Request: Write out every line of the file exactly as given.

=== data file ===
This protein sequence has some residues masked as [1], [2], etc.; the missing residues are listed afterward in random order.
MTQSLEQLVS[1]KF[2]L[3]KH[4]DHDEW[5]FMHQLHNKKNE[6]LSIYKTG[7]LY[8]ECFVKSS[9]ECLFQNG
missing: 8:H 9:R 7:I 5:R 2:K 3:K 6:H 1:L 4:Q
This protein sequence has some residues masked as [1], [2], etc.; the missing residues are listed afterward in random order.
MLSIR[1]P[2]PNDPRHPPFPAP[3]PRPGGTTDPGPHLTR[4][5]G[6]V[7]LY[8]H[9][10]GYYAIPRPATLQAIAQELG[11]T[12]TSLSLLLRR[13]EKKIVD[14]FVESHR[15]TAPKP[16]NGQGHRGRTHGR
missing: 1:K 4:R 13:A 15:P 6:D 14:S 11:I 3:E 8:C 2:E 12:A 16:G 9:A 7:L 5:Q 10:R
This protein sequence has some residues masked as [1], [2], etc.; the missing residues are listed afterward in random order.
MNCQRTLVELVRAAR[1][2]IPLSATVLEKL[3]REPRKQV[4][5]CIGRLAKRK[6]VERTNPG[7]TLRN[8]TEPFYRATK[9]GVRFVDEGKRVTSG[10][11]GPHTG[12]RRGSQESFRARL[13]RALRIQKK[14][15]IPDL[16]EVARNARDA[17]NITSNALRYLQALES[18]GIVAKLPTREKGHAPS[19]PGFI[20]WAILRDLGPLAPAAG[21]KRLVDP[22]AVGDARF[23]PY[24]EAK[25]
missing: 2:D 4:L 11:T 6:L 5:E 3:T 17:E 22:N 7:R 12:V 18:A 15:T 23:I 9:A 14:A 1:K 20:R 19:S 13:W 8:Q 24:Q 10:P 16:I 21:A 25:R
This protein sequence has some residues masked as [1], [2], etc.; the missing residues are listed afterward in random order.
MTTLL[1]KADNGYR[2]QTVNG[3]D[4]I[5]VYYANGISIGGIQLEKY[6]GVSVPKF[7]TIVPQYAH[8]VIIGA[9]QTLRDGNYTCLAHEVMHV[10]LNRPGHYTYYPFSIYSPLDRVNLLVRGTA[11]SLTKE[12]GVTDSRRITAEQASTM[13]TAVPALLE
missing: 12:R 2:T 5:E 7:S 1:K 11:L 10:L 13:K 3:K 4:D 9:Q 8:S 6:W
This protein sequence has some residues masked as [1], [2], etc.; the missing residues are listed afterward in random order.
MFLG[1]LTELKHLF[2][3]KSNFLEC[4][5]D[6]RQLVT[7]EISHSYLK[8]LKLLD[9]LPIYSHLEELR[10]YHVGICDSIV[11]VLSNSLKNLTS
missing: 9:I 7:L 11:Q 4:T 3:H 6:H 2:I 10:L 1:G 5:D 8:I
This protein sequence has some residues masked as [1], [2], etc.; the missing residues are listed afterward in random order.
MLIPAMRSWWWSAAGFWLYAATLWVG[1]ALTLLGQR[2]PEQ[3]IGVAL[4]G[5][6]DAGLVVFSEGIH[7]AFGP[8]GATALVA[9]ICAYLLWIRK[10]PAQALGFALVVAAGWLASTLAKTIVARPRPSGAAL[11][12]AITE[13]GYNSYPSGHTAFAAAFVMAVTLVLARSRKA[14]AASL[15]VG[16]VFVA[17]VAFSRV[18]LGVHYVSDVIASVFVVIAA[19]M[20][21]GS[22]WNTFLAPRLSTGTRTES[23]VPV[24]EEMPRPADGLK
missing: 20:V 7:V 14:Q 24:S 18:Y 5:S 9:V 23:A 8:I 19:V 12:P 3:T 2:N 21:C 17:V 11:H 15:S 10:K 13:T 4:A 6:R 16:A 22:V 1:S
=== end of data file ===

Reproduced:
This protein sequence has some residues masked as [1], [2], etc.; the missing residues are listed afterward in random order.
MTQSLEQLVS[1]KF[2]L[3]KH[4]DHDEW[5]FMHQLHNKKNE[6]LSIYKTG[7]LY[8]ECFVKSS[9]ECLFQNG
missing: 8:H 9:R 7:I 5:R 2:K 3:K 6:H 1:L 4:Q
This protein sequence has some residues masked as [1], [2], etc.; the missing residues are listed afterward in random order.
MLSIR[1]P[2]PNDPRHPPFPAP[3]PRPGGTTDPGPHLTR[4][5]G[6]V[7]LY[8]H[9][10]GYYAIPRPATLQAIAQELG[11]T[12]TSLSLLLRR[13]EKKIVD[14]FVESHR[15]TAPKP[16]NGQGHRGRTHGR
missing: 1:K 4:R 13:A 15:P 6:D 14:S 11:I 3:E 8:C 2:E 12:A 16:G 9:A 7:L 5:Q 10:R
This protein sequence has some residues masked as [1], [2], etc.; the missing residues are listed afterward in random order.
MNCQRTLVELVRAAR[1][2]IPLSATVLEKL[3]REPRKQV[4][5]CIGRLAKRK[6]VERTNPG[7]TLRN[8]TEPFYRATK[9]GVRFVDEGKRVTSG[10][11]GPHTG[12]RRGSQESFRARL[13]RALRIQKK[14][15]IPDL[16]EVARNARDA[17]NITSNALRYLQALES[18]GIVAKLPTREKGHAPS[19]PGFI[20]WAILRDLGPLAPAAG[21]KRLVDP[22]AVGDARF[23]PY[24]EAK[25]
missing: 2:D 4:L 11:T 6:L 5:E 3:T 17:E 22:N 7:R 12:V 18:A 15:T 23:I 9:A 14:A 1:K 20:R 19:S 13:W 8:Q 24:Q 10:P 16:I 21:A 25:R
This protein sequence has some residues masked as [1], [2], etc.; the missing residues are listed afterward in random order.
MTTLL[1]KADNGYR[2]QTVNG[3]D[4]I[5]VYYANGISIGGIQLEKY[6]GVSVPKF[7]TIVPQYAH[8]VIIGA[9]QTLRDGNYTCLAHEVMHV[10]LNRPGHYTYYPFSIYSPLDRVNLLVRGTA[11]SLTKE[12]GVTDSRRITAEQASTM[13]TAVPALLE
missing: 12:R 2:T 5:E 7:S 1:K 11:L 10:L 13:K 3:K 4:D 9:Q 8:S 6:W
This protein sequence has some residues masked as [1], [2], etc.; the missing residues are listed afterward in random order.
MFLG[1]LTELKHLF[2][3]KSNFLEC[4][5]D[6]RQLVT[7]EISHSYLK[8]LKLLD[9]LPIYSHLEELR[10]YHVGICDSIV[11]VLSNSLKNLTS
missing: 9:I 7:L 11:Q 4:T 3:H 6:H 2:I 10:L 1:G 5:D 8:I
This protein sequence has some residues masked as [1], [2], etc.; the missing residues are listed afterward in random order.
MLIPAMRSWWWSAAGFWLYAATLWVG[1]ALTLLGQR[2]PEQ[3]IGVAL[4]G[5][6]DAGLVVFSEGIH[7]AFGP[8]GATALVA[9]ICAYLLWIRK[10]PAQALGFALVVAAGWLASTLAKTIVARPRPSGAAL[11][12]AITE[13]GYNSYPSGHTAFAAAFVMAVTLVLARSRKA[14]AASL[15]VG[16]VFVA[17]VAFSRV[18]LGVHYVSDVIASVFVVIAA[19]M[20][21]GS[22]WNTFLAPRLSTGTRTES[23]VPV[24]EEMPRPADGLK
missing: 20:V 7:V 14:Q 24:S 18:Y 5:S 9:V 23:A 8:I 19:V 12:P 3:T 2:N 21:C 17:V 11:H 15:S 10:K 13:T 4:A 6:R 16:A 22:V 1:S